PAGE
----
Change is coming: How livestock farmers can prepare for the challenges ahead

It’s fair to say that between Covid-19, Brexit and last year’s severe wet weather causing one of the worst harvests on record, agriculture has faced the most challenging years in decades. As we go into a second national lockdown, Farmers Guide take a look at the impacts of the last lockdown, and how farmers can mitigate the challenges ahead.


It’s fair to say that between Covid-19, Brexit and last year’s severe wet weather causing one of the worst harvests in decades, agriculture has faced the most challenging years in decades. As we go into a second national lockdown, we take a look at the impacts of the last lockdown, and how farmers can mitigate the challenges ahead.

With the second national lockdown looming on 5th November, it’s difficult to say what the impacts might be, but despite fears earlier in the year, it appears that agriculture was not hit as hard as expected in March.

For beef in particular, AHDB’s lead analyst for livestock Duncan Wyatt says: “After 2019 when prices were low for beef farmers and there was talk of a beef price crisis, beef prices have actually recovered during the pandemic. One thing that has been really interesting is that there has been a real focus on British meat in supermarkets. The food service sector tends to over index on imported meat, whereas retail is where British meat does particularly well in terms of its share.”

National Beef Association CEO Neil Shand agrees that while there was a “short sharp shock” in the last week of March and first two weeks of April, farm gate prices have more or less risen to a five-year high and are about “14 per cent of where we were last year”. Predominantly this has been driven by the closure of the food service sector, which relies more heavily on imported meat, driving demand to the supermarkets.

“Cattle numbers are tight at the moment and I don’t see anything other than demand for home grown British beef right to the end of the year,” he adds.

South Yorkshire pig farmer Stephen Thompson similarly reports that despite supplying around 50 restaurants before the first lockdown, local shop and supermarket sales rose when cafes and restaurants closed – and whilst the farm’s planned expansion did not take place, they have remained stable.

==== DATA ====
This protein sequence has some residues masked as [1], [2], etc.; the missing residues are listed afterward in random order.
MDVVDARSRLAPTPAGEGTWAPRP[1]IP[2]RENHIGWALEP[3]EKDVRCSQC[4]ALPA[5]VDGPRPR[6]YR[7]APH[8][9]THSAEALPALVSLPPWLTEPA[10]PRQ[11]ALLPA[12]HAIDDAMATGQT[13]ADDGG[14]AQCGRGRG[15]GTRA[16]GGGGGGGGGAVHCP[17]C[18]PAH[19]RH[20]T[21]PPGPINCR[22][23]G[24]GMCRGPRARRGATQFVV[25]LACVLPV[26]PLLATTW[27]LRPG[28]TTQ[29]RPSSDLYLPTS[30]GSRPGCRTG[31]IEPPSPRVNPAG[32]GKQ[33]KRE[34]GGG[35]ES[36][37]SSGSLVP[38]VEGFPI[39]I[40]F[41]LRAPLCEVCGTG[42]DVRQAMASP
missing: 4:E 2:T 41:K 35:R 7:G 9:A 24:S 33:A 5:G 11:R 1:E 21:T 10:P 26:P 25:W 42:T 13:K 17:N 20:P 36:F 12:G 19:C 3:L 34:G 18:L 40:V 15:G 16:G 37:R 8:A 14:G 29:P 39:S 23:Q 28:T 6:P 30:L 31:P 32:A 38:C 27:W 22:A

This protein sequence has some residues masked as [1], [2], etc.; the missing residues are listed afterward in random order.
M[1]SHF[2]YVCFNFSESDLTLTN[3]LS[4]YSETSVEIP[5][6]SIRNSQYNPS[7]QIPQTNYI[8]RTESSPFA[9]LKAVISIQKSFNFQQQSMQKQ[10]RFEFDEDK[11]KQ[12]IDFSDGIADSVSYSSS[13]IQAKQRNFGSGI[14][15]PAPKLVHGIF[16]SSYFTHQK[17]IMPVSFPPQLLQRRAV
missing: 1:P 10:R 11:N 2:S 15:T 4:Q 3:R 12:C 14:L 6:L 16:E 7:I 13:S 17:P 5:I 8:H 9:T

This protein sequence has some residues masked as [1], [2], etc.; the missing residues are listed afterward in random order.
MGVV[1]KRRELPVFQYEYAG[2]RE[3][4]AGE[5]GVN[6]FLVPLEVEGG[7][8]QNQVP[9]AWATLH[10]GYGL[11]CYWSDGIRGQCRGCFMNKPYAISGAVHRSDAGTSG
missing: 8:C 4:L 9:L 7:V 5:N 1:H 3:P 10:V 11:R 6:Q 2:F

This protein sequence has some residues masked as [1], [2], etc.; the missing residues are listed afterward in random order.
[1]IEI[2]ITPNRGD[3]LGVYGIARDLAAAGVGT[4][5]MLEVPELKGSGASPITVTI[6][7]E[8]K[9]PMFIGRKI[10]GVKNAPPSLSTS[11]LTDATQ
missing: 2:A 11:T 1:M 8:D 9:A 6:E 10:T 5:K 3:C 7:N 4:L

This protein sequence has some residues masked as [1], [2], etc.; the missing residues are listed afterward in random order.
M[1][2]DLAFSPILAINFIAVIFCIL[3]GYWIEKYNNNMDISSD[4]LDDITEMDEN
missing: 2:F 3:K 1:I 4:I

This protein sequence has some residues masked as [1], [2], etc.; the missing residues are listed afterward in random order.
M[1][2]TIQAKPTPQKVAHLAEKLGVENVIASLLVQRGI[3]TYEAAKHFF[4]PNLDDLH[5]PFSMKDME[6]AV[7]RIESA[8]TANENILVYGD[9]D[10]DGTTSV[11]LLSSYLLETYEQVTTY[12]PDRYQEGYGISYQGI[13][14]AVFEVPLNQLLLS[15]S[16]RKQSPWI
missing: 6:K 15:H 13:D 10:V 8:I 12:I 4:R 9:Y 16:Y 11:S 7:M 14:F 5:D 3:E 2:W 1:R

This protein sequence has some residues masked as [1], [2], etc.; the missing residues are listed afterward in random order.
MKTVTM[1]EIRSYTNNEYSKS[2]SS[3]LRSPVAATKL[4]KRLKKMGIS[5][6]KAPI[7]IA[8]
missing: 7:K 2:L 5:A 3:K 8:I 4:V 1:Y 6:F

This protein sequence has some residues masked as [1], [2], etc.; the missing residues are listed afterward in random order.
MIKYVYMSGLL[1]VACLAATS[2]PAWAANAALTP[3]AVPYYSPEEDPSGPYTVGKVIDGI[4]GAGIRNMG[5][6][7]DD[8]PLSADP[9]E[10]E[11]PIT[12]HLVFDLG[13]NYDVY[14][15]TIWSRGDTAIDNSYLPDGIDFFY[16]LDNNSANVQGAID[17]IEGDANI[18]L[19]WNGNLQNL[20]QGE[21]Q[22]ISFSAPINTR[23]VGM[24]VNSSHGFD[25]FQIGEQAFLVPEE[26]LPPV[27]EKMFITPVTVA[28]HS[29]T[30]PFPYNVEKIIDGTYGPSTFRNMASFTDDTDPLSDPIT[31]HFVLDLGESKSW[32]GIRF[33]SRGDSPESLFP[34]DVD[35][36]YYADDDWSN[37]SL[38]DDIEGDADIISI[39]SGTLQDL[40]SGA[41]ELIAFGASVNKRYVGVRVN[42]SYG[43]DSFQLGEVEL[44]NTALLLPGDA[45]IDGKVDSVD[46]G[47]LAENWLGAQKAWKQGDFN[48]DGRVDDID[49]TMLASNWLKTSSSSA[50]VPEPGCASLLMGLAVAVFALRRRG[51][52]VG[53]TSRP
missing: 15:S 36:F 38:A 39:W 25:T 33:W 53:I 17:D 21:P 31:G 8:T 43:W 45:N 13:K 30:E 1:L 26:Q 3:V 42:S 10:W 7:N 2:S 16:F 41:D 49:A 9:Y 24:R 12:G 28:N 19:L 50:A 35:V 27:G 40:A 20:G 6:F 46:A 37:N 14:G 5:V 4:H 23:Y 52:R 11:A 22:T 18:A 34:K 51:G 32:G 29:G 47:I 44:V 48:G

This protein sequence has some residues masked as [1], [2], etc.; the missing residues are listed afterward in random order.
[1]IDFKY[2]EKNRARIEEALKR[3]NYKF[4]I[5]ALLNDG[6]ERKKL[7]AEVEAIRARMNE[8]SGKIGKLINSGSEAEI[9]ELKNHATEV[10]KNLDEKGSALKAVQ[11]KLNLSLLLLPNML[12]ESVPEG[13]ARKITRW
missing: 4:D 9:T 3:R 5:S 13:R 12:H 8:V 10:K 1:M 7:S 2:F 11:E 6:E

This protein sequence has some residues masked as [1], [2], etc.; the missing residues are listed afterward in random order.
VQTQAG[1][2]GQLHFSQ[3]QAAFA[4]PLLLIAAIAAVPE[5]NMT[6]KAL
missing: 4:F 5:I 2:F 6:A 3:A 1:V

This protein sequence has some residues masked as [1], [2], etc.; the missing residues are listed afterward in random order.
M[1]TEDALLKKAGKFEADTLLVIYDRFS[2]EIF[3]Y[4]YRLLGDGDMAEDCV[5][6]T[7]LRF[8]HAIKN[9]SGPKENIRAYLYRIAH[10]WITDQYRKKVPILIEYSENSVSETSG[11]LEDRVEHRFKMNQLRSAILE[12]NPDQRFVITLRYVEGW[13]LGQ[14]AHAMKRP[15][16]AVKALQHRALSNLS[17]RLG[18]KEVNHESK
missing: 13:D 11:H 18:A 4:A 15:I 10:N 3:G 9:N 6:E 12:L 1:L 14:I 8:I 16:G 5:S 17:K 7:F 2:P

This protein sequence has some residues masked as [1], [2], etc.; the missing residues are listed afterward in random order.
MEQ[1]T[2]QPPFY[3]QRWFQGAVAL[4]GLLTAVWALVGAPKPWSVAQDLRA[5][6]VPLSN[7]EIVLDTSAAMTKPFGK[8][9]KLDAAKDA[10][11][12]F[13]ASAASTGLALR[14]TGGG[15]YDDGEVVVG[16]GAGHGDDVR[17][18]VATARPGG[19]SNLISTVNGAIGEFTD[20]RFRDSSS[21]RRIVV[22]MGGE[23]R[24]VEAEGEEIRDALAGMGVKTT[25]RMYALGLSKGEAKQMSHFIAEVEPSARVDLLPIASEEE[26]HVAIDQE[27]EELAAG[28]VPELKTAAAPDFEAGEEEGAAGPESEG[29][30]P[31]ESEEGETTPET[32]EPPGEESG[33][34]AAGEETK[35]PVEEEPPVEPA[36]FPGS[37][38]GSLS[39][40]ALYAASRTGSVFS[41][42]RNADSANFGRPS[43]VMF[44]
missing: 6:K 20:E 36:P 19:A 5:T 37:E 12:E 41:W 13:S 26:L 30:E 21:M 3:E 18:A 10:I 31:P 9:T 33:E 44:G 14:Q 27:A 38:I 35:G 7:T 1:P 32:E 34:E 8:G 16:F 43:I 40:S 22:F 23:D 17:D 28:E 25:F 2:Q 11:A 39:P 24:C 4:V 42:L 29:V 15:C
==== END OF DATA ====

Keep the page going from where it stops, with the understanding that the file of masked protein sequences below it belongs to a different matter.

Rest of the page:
During the first lockdown, he says he joined up with an initiative called CityGrab that works with taxis to pick up and deliver takeaways. In the first two days of lockdown the initiative earned the farm £1,200. This dropped to a few hundred pounds a week once restrictions eased, but still provides extra income and was a “godsend” during lockdown.

Meanwhile, for beef and sheep farmer Rachael Madeley Davies, who farms in North Wales, facing current challenges has been about “controlling what you can control”, with a greater focus on costs and gathering data than ever before this year. “It’s a combination of two things – managing the uncertainty going ahead the best we can and utilising what we have got. Monitoring our stock performance has become more focused, as there are so many uncertainties and things out of our control.”

Other challenges

Speaking to farmers across the UK, the picture that emerges is that other challenges have been more impactful than Covid-19 – for egg producers, feed prices are rising and egg prices are low due to oversupply as a result of increased free range egg production. Contracts also meant many farmers did not benefit from the spike in egg sales during lockdown, explains Suffolk poultry and arable farmer Daniel Brown. To help mitigate this, Daniel’s farm has invested in a mill so they can produce their own chicken feed, which saves around £10-20/t. Whilst the farm drives down costs as much as possible, “it’s still not really enough,” he says.